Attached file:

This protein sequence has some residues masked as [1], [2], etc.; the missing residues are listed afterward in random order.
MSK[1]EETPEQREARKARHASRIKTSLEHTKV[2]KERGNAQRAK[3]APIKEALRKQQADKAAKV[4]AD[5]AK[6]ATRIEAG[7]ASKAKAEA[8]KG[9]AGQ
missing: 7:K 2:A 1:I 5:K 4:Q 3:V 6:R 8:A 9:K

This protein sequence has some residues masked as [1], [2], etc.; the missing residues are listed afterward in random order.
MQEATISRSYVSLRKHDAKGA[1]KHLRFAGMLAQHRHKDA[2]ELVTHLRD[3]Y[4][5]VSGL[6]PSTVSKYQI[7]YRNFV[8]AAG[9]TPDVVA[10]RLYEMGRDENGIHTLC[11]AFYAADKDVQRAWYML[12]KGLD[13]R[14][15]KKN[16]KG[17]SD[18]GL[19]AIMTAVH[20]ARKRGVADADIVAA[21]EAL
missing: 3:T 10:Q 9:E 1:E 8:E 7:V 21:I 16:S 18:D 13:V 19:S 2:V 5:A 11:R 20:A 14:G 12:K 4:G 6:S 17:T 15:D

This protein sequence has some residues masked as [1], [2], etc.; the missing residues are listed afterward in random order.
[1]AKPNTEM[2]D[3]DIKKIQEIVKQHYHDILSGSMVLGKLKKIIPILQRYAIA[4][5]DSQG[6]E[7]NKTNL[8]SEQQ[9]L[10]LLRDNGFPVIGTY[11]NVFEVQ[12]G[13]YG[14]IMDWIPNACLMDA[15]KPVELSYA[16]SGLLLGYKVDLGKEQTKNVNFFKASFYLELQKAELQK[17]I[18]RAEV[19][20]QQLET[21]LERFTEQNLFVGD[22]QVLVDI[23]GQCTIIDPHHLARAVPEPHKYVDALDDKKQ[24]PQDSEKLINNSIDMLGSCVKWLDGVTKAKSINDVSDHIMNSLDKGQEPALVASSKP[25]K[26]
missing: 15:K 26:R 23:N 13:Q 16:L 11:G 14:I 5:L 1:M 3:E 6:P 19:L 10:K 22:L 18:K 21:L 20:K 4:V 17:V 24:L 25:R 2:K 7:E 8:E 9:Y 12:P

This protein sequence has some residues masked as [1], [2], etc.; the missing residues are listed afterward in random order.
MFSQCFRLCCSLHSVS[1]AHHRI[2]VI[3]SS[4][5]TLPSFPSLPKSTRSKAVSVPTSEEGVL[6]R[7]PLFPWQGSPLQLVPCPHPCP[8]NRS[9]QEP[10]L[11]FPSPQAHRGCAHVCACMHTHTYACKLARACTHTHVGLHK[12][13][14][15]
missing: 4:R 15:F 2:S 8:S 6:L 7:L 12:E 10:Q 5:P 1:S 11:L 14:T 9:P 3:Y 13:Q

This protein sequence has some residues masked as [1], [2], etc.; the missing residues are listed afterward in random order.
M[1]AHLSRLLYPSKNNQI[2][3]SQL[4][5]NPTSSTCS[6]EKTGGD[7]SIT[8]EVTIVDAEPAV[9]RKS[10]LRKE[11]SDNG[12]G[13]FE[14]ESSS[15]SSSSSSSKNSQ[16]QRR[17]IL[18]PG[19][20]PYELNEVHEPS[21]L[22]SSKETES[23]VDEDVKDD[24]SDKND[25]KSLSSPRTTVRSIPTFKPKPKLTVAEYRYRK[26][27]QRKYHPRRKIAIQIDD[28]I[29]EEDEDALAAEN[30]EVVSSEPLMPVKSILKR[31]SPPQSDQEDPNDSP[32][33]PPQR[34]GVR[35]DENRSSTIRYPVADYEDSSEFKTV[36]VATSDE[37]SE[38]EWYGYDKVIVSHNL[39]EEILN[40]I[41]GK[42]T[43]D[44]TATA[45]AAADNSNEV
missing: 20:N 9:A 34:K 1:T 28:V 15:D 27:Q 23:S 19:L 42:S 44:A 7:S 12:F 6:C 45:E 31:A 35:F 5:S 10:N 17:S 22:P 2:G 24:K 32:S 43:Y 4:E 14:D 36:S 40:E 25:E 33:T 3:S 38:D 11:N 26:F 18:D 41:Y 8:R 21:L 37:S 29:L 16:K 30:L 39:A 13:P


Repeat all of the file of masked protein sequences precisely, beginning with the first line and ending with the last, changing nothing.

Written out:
This protein sequence has some residues masked as [1], [2], etc.; the missing residues are listed afterward in random order.
MSK[1]EETPEQREARKARHASRIKTSLEHTKV[2]KERGNAQRAK[3]APIKEALRKQQADKAAKV[4]AD[5]AK[6]ATRIEAG[7]ASKAKAEA[8]KG[9]AGQ
missing: 7:K 2:A 1:I 5:K 4:Q 3:V 6:R 8:A 9:K

This protein sequence has some residues masked as [1], [2], etc.; the missing residues are listed afterward in random order.
MQEATISRSYVSLRKHDAKGA[1]KHLRFAGMLAQHRHKDA[2]ELVTHLRD[3]Y[4][5]VSGL[6]PSTVSKYQI[7]YRNFV[8]AAG[9]TPDVVA[10]RLYEMGRDENGIHTLC[11]AFYAADKDVQRAWYML[12]KGLD[13]R[14][15]KKN[16]KG[17]SD[18]GL[19]AIMTAVH[20]ARKRGVADADIVAA[21]EAL
missing: 3:T 10:Q 9:E 1:E 8:E 7:V 21:I 16:S 18:D 13:V 19:S 2:V 5:A 11:R 20:A 14:G 12:K 4:G 6:S 17:T 15:D

This protein sequence has some residues masked as [1], [2], etc.; the missing residues are listed afterward in random order.
[1]AKPNTEM[2]D[3]DIKKIQEIVKQHYHDILSGSMVLGKLKKIIPILQRYAIA[4][5]DSQG[6]E[7]NKTNL[8]SEQQ[9]L[10]LLRDNGFPVIGTY[11]NVFEVQ[12]G[13]YG[14]IMDWIPNACLMDA[15]KPVELSYA[16]SGLLLGYKVDLGKEQTKNVNFFKASFYLELQKAELQK[17]I[18]RAEV[19][20]QQLET[21]LERFTEQNLFVGD[22]QVLVDI[23]GQCTIIDPHHLARAVPEPHKYVDALDDKKQ[24]PQDSEKLINNSIDMLGSCVKWLDGVTKAKSINDVSDHIMNSLDKGQEPALVASSKP[25]K[26]
missing: 15:K 26:R 23:N 13:Q 16:L 11:G 14:I 5:L 1:M 3:E 6:P 19:L 10:K 22:L 18:K 21:L 20:K 4:V 17:V 24:L 25:R 2:K 7:E 8:E 9:Y 12:P

This protein sequence has some residues masked as [1], [2], etc.; the missing residues are listed afterward in random order.
MFSQCFRLCCSLHSVS[1]AHHRI[2]VI[3]SS[4][5]TLPSFPSLPKSTRSKAVSVPTSEEGVL[6]R[7]PLFPWQGSPLQLVPCPHPCP[8]NRS[9]QEP[10]L[11]FPSPQAHRGCAHVCACMHTHTYACKLARACTHTHVGLHK[12][13][14][15]
missing: 4:R 15:F 2:S 8:S 6:L 7:L 12:E 10:Q 5:P 1:S 11:L 14:T 9:P 3:Y 13:Q

This protein sequence has some residues masked as [1], [2], etc.; the missing residues are listed afterward in random order.
M[1]AHLSRLLYPSKNNQI[2][3]SQL[4][5]NPTSSTCS[6]EKTGGD[7]SIT[8]EVTIVDAEPAV[9]RKS[10]LRKE[11]SDNG[12]G[13]FE[14]ESSS[15]SSSSSSSKNSQ[16]QRR[17]IL[18]PG[19][20]PYELNEVHEPS[21]L[22]SSKETES[23]VDEDVKDD[24]SDKND[25]KSLSSPRTTVRSIPTFKPKPKLTVAEYRYRK[26][27]QRKYHPRRKIAIQIDD[28]I[29]EEDEDALAAEN[30]EVVSSEPLMPVKSILKR[31]SPPQSDQEDPNDSP[32][33]PPQR[34]GVR[35]DENRSSTIRYPVADYEDSSEFKTV[36]VATSDE[37]SE[38]EWYGYDKVIVSHNL[39]EEILN[40]I[41]GK[42]T[43]D[44]TATA[45]AAADNSNEV
missing: 20:N 9:A 34:K 1:T 28:V 15:D 27:Q 23:S 19:L 42:S 44:A 7:S 12:F 6:C 45:E 31:A 35:F 5:S 10:N 17:S 22:P 2:G 24:K 32:S 43:Y 4:E 14:D 36:S 40:E 25:E 33:T 3:S 38:D 11:N 26:F 18:D 41:Y 8:R 21:L 37:S 29:L 16:K 30:L 39:A 13:P